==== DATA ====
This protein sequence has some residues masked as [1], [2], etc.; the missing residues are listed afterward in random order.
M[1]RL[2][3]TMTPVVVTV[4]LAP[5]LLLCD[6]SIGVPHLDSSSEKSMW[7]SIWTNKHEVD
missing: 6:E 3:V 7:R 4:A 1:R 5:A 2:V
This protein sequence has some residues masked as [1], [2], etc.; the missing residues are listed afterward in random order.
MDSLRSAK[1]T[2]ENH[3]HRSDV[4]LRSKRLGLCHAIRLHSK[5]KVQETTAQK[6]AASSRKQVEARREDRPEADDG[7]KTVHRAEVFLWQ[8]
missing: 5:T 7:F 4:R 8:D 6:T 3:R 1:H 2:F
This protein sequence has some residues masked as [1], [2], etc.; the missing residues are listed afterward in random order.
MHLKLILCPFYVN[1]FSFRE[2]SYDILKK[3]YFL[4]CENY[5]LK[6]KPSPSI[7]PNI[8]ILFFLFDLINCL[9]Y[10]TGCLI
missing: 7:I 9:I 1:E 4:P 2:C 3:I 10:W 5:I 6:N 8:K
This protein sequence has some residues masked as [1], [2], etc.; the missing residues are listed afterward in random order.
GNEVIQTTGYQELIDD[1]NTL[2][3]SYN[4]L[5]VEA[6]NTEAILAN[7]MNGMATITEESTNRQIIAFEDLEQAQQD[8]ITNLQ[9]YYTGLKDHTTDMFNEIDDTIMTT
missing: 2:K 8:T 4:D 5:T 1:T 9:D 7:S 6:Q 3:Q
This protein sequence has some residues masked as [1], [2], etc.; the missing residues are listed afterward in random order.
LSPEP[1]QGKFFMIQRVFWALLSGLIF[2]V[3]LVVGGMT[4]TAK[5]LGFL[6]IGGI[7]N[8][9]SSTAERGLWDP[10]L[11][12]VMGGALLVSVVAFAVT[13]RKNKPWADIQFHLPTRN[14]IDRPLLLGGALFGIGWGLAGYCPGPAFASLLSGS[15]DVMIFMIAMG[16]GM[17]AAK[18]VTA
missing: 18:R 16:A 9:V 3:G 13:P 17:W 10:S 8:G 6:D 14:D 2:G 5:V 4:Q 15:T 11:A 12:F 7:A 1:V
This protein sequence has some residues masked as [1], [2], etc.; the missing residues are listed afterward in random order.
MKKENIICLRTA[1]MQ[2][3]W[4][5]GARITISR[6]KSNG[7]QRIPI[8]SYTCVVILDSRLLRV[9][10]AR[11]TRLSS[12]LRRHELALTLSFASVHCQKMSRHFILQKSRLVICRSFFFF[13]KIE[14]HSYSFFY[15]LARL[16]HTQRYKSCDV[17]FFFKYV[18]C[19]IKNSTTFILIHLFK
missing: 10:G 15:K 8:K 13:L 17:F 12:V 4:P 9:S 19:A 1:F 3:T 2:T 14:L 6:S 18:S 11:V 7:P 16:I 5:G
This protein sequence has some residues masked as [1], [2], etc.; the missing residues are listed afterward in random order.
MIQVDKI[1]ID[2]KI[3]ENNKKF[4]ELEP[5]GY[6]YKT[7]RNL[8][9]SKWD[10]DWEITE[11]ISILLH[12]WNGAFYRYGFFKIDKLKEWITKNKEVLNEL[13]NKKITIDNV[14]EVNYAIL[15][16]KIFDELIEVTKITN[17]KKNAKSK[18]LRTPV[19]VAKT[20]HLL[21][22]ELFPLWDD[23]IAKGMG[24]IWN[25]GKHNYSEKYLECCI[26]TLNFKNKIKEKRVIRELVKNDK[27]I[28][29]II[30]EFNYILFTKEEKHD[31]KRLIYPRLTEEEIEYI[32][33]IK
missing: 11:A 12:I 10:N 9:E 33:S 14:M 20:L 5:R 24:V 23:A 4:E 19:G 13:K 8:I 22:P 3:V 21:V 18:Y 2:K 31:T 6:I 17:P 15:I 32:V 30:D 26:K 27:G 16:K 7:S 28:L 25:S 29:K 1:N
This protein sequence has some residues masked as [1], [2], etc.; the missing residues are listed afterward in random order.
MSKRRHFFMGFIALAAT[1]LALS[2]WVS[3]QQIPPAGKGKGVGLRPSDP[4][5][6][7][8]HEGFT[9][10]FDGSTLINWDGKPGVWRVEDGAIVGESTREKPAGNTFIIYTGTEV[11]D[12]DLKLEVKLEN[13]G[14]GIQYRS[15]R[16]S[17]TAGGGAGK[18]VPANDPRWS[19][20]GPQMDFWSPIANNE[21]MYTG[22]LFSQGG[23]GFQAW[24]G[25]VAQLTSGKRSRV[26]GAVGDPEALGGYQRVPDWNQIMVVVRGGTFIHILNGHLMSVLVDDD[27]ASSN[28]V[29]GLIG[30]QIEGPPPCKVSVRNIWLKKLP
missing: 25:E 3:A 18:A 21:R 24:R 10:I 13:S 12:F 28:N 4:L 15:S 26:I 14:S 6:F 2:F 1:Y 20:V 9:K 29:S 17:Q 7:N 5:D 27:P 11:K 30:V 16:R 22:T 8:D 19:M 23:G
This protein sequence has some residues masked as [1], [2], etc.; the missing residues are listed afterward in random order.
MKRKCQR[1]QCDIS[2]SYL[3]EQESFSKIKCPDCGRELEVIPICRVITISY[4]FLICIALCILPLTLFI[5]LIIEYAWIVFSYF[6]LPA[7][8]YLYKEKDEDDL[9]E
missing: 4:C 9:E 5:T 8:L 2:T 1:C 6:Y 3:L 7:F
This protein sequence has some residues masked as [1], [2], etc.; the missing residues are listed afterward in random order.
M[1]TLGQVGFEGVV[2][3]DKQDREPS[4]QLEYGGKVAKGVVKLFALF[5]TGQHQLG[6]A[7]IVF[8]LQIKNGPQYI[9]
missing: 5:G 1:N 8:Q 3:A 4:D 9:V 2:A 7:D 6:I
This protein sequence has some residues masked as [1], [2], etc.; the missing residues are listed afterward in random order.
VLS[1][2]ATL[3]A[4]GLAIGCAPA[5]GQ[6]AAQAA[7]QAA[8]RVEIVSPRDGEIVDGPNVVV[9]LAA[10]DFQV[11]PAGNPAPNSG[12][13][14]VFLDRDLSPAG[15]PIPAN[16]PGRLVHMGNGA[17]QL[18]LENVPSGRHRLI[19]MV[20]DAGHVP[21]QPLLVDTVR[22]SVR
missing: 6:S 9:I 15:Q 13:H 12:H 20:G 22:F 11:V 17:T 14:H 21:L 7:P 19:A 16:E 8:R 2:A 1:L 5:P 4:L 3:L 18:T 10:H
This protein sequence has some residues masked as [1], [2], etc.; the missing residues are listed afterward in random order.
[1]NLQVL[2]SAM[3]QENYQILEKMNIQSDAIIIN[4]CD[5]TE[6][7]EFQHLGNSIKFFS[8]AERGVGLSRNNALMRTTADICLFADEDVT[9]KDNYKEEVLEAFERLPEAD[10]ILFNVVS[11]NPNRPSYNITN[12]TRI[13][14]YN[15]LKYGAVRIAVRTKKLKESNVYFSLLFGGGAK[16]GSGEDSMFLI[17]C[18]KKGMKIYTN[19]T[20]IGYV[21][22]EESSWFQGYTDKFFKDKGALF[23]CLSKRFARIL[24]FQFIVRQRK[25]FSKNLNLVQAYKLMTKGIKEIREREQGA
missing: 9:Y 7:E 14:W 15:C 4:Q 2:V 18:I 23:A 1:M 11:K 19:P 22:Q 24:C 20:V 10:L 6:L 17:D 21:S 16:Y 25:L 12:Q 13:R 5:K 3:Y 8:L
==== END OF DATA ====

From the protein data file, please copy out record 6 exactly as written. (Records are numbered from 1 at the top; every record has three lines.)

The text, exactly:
This protein sequence has some residues masked as [1], [2], etc.; the missing residues are listed afterward in random order.
MKKENIICLRTA[1]MQ[2][3]W[4][5]GARITISR[6]KSNG[7]QRIPI[8]SYTCVVILDSRLLRV[9][10]AR[11]TRLSS[12]LRRHELALTLSFASVHCQKMSRHFILQKSRLVICRSFFFF[13]KIE[14]HSYSFFY[15]LARL[16]HTQRYKSCDV[17]FFFKYV[18]C[19]IKNSTTFILIHLFK
missing: 10:G 15:K 8:K 13:L 17:F 12:V 4:P 9:S 19:A 1:F 3:T 2:T 14:L 6:S 18:S 11:V 7:P 16:I 5:G